Walmart to continue gun sales amid workers' petition to stop

By Clyde Hughes
Police respond to a mass shooting at Walmart and the Cielo Vista Mall in El Paso, Texas, on Saturday. Photo by Justin Hamel/UPI | <a href="/News_Photos/lp/22082f9dd35b53b8c02eba4db717c5ad/" target="_blank">License Photo</a>
Police respond to a mass shooting at Walmart and the Cielo Vista Mall in El Paso, Texas, on Saturday. Photo by Justin Hamel/UPI | License Photo

Aug. 8 (UPI) -- Walmart said it has no plans to stop selling guns or ammunition amid a protest started by two of its employees to rally people to pressure the retail giant.

Thomas Marshall and Kate Kesner started their campaign aiming to get their employer to rethink selling weapons after a gunman walked into the Walmart in El Paso, Texas, and started a shooting rampage. The gunman, who was arrested at the scene, killed 20 people; two others died later.


Marshall created a page for supporters to sign, asking Walmart to stop gun sales. The petition mentioned the El Paso shooting, along with another at the Walmart in the suburban Memphis on July 30 where two people were killed.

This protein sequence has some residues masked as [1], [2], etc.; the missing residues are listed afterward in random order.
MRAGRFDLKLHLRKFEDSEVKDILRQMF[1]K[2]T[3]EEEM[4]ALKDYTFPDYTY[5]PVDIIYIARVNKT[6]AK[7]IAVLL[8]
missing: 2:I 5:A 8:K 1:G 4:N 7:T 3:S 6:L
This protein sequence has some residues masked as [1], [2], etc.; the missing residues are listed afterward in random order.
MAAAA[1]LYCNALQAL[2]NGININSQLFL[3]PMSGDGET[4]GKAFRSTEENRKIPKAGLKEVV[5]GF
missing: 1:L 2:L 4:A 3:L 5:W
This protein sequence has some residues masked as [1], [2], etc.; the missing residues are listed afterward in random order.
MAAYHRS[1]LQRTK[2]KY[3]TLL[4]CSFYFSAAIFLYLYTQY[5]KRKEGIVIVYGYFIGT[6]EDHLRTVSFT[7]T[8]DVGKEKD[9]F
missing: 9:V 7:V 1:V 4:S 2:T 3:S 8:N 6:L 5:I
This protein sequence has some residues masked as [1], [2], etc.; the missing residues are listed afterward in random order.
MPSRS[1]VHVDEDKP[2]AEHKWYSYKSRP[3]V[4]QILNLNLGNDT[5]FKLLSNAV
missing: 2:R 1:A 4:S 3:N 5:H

The petition, which had more than 44,000 signatures early Thursday, called for an employee walkout on Wednesday. It was not clear how many participated.

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Marshall said he expected employees in Portland, Ore., and's office in Hoboken, N.J., to be involved. is owned by Walmart. Employees in San Bruno, Calif., and Brooklyn also participated.

"As associates, we can and must leverage our power and ability to change our company for the better," the petition reads. "We have one demand, and that is all. We value Walmart and our fellow associates, but we are no longer willing to contribute our labor to a company that profits from the sale of deadly weapons."


Marshall and Kesner, who work for Walmart in San Bruno, lost access to the work email and Slack messaging accounts they had used to rally support. But Walmart representative Randy Hargrove said both were still employed.

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"There's been no change to our policy regarding firearms," Hargrove told NBC News. "Our focus has been on our associates and the entire El Paso community.

"There are many more constructive ways to share views and the vast majority of store associates take advantage of those avenues," he said.

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Mourners hold up cellphone lights at the vigil. Photo by Justin Hamel/UPI | License Photo

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